The most rich and colorful attire of the Miao Hmong people is found in the south of China. Every different branch of the Miao Hmong people brings with them a different kind of costume. Their designs range from the exquisitely gorgeous costumes of the Shidong area to the primitive and coarse ones of the Nandan area. These people are extremely talented in art, especially those living in the Guizhou province. Their embroidery works, batik and silver accessories are perfect examples of showing characteristics of Miao Hmong clothing art.
Sophisticated weaving, dyeing, batik, pleating, embroidery, appliqué, interlacing, and quilting techniques are used to produce the costumes and have evolved to exceptional artistry. Traditionally, these skills are passed down from mother to daughter. Making a set of traditional Miao clothes usually takes a Miao Hmong woman 1 to 2 years. Moreover, as hand-made Miao Hmong costumes are sewn individually by Miao women in their homes, there are hardly two costumes with the same style or pattern.
The materials used in Miao Hmong costumes are hemp, cotton, silk and natural dyestuffs, including indigo. The geographic location of the villages has a great bearing on the materials from which the garments are made. Cotton is produced in western Hunan and eastern Guizhou and is traditionally used in the making of clothes. Wool is produced in the cold highland areas of north-eastern Yunnan and is used for making warm clothes in that region. Flax is grown is Sichuan, western Guizhou and south-eastern Yunnan and so linen is used in the manufacture of clothes.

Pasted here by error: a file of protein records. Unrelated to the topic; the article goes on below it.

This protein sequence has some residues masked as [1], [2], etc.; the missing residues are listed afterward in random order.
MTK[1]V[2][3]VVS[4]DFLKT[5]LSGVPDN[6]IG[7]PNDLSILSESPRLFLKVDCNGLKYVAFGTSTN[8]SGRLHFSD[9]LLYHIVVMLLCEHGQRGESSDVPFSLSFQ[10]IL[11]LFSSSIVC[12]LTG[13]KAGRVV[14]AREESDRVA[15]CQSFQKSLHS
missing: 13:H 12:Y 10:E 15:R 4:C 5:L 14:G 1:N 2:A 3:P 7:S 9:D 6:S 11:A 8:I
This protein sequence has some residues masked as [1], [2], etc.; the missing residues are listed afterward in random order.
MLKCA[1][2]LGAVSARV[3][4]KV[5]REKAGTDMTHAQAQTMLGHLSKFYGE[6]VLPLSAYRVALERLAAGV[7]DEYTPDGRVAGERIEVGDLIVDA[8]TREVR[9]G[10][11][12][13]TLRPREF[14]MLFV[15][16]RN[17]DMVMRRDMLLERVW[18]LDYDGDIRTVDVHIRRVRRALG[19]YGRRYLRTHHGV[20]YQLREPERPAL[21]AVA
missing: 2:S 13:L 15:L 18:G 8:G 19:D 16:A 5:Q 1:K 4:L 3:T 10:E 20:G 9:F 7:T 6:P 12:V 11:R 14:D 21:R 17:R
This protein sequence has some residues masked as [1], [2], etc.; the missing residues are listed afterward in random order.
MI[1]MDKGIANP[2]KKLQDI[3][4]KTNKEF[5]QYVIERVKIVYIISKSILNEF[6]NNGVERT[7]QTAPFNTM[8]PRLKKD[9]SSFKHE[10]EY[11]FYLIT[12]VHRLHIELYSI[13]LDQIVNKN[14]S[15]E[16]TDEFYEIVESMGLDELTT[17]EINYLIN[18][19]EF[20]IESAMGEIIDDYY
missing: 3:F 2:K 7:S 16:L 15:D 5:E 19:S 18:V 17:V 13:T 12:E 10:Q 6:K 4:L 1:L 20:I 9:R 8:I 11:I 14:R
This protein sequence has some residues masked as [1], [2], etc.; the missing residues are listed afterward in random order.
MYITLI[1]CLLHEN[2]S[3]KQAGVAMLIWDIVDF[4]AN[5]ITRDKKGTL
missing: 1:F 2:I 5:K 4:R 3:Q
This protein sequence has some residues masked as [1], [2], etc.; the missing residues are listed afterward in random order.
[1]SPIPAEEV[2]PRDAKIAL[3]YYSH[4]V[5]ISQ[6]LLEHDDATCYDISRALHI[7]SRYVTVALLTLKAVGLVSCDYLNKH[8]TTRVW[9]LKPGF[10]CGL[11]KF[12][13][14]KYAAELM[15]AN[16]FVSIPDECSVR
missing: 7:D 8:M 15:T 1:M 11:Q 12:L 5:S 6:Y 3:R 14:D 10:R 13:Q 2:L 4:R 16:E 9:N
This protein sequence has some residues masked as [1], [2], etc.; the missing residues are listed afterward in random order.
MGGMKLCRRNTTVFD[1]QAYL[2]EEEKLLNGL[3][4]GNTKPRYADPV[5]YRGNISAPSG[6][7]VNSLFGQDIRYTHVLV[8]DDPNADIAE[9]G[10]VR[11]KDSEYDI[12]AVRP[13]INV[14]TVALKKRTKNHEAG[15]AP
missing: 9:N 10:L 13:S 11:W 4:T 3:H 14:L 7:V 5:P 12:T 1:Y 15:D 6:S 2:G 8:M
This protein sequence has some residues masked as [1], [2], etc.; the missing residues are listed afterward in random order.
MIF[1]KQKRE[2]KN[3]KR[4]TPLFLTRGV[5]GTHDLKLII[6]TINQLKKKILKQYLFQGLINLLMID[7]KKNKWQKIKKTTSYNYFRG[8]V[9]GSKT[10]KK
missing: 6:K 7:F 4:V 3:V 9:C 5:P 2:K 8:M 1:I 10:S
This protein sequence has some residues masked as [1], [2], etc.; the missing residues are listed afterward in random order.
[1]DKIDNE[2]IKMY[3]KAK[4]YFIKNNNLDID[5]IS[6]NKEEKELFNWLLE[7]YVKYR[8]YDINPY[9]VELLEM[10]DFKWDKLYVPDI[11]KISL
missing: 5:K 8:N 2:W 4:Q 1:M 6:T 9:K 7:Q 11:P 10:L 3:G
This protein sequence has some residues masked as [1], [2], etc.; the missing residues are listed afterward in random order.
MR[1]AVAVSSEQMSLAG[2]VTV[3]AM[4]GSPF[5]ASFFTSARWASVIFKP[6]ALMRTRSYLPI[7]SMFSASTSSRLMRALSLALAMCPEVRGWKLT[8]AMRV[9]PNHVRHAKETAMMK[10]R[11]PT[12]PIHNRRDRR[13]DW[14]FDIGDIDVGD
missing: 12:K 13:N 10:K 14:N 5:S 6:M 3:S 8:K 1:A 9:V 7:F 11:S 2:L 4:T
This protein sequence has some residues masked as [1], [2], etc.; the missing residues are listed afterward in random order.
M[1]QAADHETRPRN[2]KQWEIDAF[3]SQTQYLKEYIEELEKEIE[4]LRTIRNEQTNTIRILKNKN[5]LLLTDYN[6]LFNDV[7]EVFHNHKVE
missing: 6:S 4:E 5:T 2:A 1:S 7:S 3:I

Embroidery techniques are varied. Satin stitch and cross-stitch are widely used. In some areas, such as south-east Guizhou, girls also use braid or plaited stitch. The satin stitched is bright and smooth with delicate, clear patterns of animals and plants. The cross-stitch is done on the reverse side of the fabric, the patterns appearing on the obverse side or on both sides. And the braid stitch is done by plaiting silk thread into braids, folding it on cloth and then fixing it with thread. The patterns of this embroidery create a striking decorative effect.
Miao Hmong women are proficient in batik. Their colored batiks are renowned at home and abroad. The process is all manual and rather tedious, which involves drawing, waxing (with special wax knife using beeswax), dyeing and wax melting. This technique had been lost among Han Chinese but being kept very well by ethnic Miao Hmong. In fact, the United Nation (UN) reported that Miao Hmong costume is one of the world cultural relics, where batik plays a major role.
The motifs on batik are plain, naive, rough and powerful. Its shapes are boldly diversified and exaggeratedly drawn. Since Miao Hmong language do not have scripts, abstract symbols or totems are also commonly found.
Silver ornaments make up an important part of Miao Hmong dress. Miao believe silver can dispel evil spirits and is also a symbol of wealth. Miao Hmong families dress up their daughters with silver ornaments for special occasions. Silver worn by young women sometimes weighs more than 10 kg, which makes the whole body sparkling and shinning.
The Miao Hmong silver ornaments include silver hat, silver horns, silver combs, silver earrings, ear pendants, neckbands, necklaces, collars, bracelets and rings. Most of them are handmade by Miao Hmong silversmiths. Skills and techniques employed are casting, hammering, plaiting, cutting flowers and carving lines. Patterns are mostly dragon, phoenix, horses, flowers and birds, lively and delicately exquisite.
by Xiao Xiao @ InteractChina.com
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